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Take a look at atom’s shadow

Griffith University boffins ‘see’ ytterbium

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This image is special, according to Griffith University: it’s the first time anyone’s captured the shadow of a single ytterbium atom, at optical wavelengths (images of single atoms are much easier to capture using scanning electron microscopes).

The image takes the world to the “extreme limit” of optical microscopy, the researchers say.

One of Australia’s hot-spots of quantum research, the Griffith team has been working on a technique to apply absorption imaging at the atomic scale for some years. A big part of its research has been in developing phase Fresnel lenses to collect the light in the image.

Absorption imaging is a technique that works at a host of scales, all the way up to the galactic, allowing astronomers (for example) to work out the characteristics of gas clouds by observing the light they absorb.

The Griffith researchers captured the shadow of an ytterbium ion by ion-trapping it (that is, using electrical fields to hold it in place), cooling it to a few millikelvin, and illuminating it at 369.5 nm wavelength. The light that passed through the ion was collected and focused through the phase Fresnel lens to produce the absorption image.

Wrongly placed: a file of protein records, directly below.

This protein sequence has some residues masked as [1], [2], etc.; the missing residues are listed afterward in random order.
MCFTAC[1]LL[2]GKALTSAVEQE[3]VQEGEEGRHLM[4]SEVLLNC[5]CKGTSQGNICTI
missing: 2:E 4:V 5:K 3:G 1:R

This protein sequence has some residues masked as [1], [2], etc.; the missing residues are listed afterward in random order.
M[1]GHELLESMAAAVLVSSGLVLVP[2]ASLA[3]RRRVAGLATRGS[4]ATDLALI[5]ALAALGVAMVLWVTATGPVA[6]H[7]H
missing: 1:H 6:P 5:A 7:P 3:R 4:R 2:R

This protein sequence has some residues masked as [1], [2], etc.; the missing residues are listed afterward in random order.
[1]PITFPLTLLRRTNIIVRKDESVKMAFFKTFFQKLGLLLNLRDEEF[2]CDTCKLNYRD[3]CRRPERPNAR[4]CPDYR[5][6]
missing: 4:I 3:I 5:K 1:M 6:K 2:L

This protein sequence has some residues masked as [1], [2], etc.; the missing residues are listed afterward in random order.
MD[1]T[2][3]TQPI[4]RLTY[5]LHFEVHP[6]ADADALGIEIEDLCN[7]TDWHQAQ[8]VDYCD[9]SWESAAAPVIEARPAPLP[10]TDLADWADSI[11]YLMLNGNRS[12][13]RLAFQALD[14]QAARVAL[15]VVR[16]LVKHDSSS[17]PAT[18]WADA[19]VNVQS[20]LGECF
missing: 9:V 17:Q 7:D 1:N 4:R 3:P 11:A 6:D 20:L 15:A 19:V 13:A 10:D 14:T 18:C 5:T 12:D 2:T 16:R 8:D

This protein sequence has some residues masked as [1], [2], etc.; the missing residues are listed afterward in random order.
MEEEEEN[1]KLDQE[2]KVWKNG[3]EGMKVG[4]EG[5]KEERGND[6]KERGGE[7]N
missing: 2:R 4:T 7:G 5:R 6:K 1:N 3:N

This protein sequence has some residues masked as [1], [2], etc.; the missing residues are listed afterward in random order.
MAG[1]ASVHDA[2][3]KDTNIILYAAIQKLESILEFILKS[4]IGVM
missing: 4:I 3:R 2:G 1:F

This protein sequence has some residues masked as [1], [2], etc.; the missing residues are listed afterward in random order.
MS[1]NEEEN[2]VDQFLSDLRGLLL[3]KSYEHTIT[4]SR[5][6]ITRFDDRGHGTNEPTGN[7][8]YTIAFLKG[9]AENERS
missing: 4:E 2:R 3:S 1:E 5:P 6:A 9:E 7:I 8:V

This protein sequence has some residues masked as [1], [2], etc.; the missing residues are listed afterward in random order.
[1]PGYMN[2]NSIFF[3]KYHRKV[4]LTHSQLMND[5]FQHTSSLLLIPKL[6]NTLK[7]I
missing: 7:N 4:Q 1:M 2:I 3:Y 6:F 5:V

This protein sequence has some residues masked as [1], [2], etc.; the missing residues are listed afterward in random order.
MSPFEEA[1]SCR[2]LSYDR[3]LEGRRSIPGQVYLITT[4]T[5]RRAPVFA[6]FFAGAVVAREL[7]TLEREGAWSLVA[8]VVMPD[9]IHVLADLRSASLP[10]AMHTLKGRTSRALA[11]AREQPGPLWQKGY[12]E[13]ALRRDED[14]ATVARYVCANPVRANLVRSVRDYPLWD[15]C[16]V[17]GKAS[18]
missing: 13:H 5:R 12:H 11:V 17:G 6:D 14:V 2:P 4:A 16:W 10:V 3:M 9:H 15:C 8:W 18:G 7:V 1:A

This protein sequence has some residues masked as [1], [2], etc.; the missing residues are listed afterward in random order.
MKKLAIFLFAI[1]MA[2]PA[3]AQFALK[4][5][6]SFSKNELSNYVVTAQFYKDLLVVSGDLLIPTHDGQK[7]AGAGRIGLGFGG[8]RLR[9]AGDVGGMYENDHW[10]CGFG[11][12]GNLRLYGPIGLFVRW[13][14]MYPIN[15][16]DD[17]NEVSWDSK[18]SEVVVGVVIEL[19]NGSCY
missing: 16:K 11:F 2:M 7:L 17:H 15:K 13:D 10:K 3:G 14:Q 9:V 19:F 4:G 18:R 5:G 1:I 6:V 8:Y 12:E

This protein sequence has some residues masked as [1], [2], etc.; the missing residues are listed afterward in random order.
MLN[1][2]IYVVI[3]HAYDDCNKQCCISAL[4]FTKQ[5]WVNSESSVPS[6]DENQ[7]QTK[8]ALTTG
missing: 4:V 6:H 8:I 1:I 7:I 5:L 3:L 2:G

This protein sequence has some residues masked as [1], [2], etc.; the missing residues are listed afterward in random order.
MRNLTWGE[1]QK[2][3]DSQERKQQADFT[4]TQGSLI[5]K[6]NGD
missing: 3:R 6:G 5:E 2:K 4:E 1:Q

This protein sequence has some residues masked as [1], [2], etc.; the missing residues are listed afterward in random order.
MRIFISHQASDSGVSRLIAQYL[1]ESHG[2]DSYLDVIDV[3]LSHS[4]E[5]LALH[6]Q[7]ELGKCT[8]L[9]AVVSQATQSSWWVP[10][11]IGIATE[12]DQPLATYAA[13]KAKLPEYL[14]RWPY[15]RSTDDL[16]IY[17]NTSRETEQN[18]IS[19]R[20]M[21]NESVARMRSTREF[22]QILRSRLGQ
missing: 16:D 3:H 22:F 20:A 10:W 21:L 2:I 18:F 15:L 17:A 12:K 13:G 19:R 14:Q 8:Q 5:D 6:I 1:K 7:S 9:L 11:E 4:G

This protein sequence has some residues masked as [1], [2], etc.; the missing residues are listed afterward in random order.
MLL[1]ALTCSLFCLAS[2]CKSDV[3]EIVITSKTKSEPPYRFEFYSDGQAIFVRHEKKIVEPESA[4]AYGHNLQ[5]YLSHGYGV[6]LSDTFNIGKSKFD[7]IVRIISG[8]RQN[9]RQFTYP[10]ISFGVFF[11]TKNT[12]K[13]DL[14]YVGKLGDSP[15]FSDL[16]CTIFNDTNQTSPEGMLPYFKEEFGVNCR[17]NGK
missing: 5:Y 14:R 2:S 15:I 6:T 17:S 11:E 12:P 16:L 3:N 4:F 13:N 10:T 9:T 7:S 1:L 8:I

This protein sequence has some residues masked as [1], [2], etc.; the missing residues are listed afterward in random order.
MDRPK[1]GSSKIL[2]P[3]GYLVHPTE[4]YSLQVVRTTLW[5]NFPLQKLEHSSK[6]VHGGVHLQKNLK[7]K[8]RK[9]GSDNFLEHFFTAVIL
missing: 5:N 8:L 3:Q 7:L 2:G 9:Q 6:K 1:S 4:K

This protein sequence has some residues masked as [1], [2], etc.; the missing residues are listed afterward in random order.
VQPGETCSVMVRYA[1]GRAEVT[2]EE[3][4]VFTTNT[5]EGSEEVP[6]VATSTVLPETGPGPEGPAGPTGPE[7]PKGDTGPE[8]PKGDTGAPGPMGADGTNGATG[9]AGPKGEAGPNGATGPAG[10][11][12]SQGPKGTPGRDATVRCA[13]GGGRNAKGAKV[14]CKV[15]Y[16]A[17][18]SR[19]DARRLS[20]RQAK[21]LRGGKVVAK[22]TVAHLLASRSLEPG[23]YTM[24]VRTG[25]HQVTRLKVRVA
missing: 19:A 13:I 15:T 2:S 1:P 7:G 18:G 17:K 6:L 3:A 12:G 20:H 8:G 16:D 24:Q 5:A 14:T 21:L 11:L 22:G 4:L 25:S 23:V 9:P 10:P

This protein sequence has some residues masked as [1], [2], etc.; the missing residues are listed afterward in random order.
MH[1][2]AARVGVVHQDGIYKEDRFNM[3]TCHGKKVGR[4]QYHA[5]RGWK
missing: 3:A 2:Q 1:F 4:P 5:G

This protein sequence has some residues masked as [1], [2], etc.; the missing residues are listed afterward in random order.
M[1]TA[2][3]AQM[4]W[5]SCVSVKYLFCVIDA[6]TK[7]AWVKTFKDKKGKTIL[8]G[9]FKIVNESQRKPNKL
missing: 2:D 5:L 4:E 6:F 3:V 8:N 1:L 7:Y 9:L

The experimental setup: tungsten electrodes trap the atom, which is illuminated

at 369.5 nm. The phase Fresnel lens focuses the image to a 4.8-micron spot.

Source: Nature Communications

The lens focused the image to a spot on a detector just 4.8 microns in size. This fine focus, according to Professor Dave Kielpinski of Griffith’s Centre for Quantum Dynamics, made the image darker and the shadow more visible.

The light illuminating the atom has to be controlled with superhuman precision. According to Daily Disruption, if the wavelength drifts by one part per billion, the image is lost.

“By using the ultra hi-res microscope we were able to concentrate the image down to a smaller area than has been achieved before, creating a darker image which is easier to see”, Professor Kielpinski said.

The high contrast achieved by the researchers is important for biomicroscopy, since it reduces the amount of light needed to illuminate very small samples – and therefore reduces the risk that the light may damage the sample. The same holds true for X-ray microscopy, the researchers say.

The research has been published in Nature Communications (abstract here).®

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